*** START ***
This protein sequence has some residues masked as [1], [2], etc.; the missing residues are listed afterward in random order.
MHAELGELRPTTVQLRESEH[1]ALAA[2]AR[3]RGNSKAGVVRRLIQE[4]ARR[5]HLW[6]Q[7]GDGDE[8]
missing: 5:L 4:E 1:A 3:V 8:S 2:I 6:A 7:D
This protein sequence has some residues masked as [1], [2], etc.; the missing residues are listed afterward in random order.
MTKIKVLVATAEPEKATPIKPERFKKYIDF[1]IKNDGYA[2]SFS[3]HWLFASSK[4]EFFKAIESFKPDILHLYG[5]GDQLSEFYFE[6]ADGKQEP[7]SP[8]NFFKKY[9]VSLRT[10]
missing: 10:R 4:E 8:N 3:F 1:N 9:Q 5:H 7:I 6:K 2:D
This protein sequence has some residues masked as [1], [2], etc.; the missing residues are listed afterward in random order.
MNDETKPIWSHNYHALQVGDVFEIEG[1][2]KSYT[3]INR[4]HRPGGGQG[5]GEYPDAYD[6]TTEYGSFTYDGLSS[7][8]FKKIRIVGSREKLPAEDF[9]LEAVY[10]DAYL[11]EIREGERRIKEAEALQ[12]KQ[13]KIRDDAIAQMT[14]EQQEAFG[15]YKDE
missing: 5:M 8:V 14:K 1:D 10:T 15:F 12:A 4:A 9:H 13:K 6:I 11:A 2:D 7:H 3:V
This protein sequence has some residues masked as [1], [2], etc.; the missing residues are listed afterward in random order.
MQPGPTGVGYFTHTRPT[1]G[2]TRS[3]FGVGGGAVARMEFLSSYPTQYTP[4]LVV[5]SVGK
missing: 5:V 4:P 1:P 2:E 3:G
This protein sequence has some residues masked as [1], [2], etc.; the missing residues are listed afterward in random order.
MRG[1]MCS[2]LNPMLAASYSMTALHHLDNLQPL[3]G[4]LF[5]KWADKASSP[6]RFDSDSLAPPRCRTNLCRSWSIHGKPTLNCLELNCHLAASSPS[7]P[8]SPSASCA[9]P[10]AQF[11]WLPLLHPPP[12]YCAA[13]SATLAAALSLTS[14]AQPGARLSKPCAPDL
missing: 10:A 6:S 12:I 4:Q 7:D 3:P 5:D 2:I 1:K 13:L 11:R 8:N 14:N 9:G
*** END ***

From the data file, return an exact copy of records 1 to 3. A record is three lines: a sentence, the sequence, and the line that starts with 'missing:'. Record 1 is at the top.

This protein sequence has some residues masked as [1], [2], etc.; the missing residues are listed afterward in random order.
MHAELGELRPTTVQLRESEH[1]ALAA[2]AR[3]RGNSKAGVVRRLIQE[4]ARR[5]HLW[6]Q[7]GDGDE[8]
missing: 5:L 4:E 1:A 3:V 8:S 2:I 6:A 7:D
This protein sequence has some residues masked as [1], [2], etc.; the missing residues are listed afterward in random order.
MTKIKVLVATAEPEKATPIKPERFKKYIDF[1]IKNDGYA[2]SFS[3]HWLFASSK[4]EFFKAIESFKPDILHLYG[5]GDQLSEFYFE[6]ADGKQEP[7]SP[8]NFFKKY[9]VSLRT[10]
missing: 10:R 4:E 8:N 3:F 1:N 9:Q 5:H 7:I 6:K 2:D
This protein sequence has some residues masked as [1], [2], etc.; the missing residues are listed afterward in random order.
MNDETKPIWSHNYHALQVGDVFEIEG[1][2]KSYT[3]INR[4]HRPGGGQG[5]GEYPDAYD[6]TTEYGSFTYDGLSS[7][8]FKKIRIVGSREKLPAEDF[9]LEAVY[10]DAYL[11]EIREGERRIKEAEALQ[12]KQ[13]KIRDDAIAQMT[14]EQQEAFG[15]YKDE
missing: 5:M 8:V 14:K 1:D 10:T 15:F 12:A 4:A 9:H 13:K 6:I 11:A 2:D 7:H 3:V